Father of the bride, Dr Gono, chronicled his daughter’s upbringing urging her marital bliss with her husband, while father of the groom, Mr Joseph Malaba said he never doubted that the two would get married as they have been friends for 11 years.

The First Family blessed the newly weds with a dinning room suite, a dinning set and US$6 000 while Bona Mugabe and her siblings gave a gift of US$4 000.

Guests were entertained by the bridal team while the First Lady also joined on the dance floor in what culminated to be a memorable day for the Malaba and Gono families.

The wedding was also attended by all members of the Mujuru faction, Zanu PF National Chairman, Simon Khaya Moyo, Zanu PF Secretary for Administration Didymus Mutasa and captains of industry.

The remarks by Mugabe are likely to touch a raw nerve in his Zanu PF party as senior officials like ministers Ignatius Chombo, Francis Nhema, Sylvester Nguni and party chairman Simon Khaya Moyo’s and Phillip Chiyangwa divorces have dominated headlines in recent years.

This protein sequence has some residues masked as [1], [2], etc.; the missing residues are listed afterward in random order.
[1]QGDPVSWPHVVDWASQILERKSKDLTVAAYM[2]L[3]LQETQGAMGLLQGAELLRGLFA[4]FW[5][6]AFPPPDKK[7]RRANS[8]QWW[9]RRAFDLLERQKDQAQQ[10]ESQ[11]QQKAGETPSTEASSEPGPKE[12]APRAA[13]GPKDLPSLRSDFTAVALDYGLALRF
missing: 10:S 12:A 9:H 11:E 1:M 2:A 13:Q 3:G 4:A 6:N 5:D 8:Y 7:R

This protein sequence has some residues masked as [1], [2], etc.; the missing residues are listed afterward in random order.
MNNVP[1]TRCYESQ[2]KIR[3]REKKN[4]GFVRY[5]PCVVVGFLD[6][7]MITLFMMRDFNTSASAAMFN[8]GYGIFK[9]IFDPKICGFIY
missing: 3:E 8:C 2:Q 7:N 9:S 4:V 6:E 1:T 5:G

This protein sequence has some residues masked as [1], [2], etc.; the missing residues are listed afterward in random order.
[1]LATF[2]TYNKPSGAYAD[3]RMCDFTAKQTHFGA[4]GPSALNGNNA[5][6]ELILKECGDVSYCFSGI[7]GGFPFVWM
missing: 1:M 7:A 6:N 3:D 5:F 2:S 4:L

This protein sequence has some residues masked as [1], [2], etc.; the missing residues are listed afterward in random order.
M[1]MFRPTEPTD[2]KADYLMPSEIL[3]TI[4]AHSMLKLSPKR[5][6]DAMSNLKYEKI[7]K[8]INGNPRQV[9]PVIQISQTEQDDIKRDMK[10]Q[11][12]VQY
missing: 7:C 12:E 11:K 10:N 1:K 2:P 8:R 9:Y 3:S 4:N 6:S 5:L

“I have been interacting with many people from Zimbabwe and other countries,” Mugabe said at the official opening the third Zimbabwe Local Government Association biennial conference in Mutare in May this year. “I noticed that men have a tendency to be loose. When you are married, you should respect that marriage.”

Mugabe accused his ministers of setting a bad example for their children who suffered the circumstances of being brought up in broken homes.

“There has been a number of divorces and I do not think that is building us at all,” the President lamented.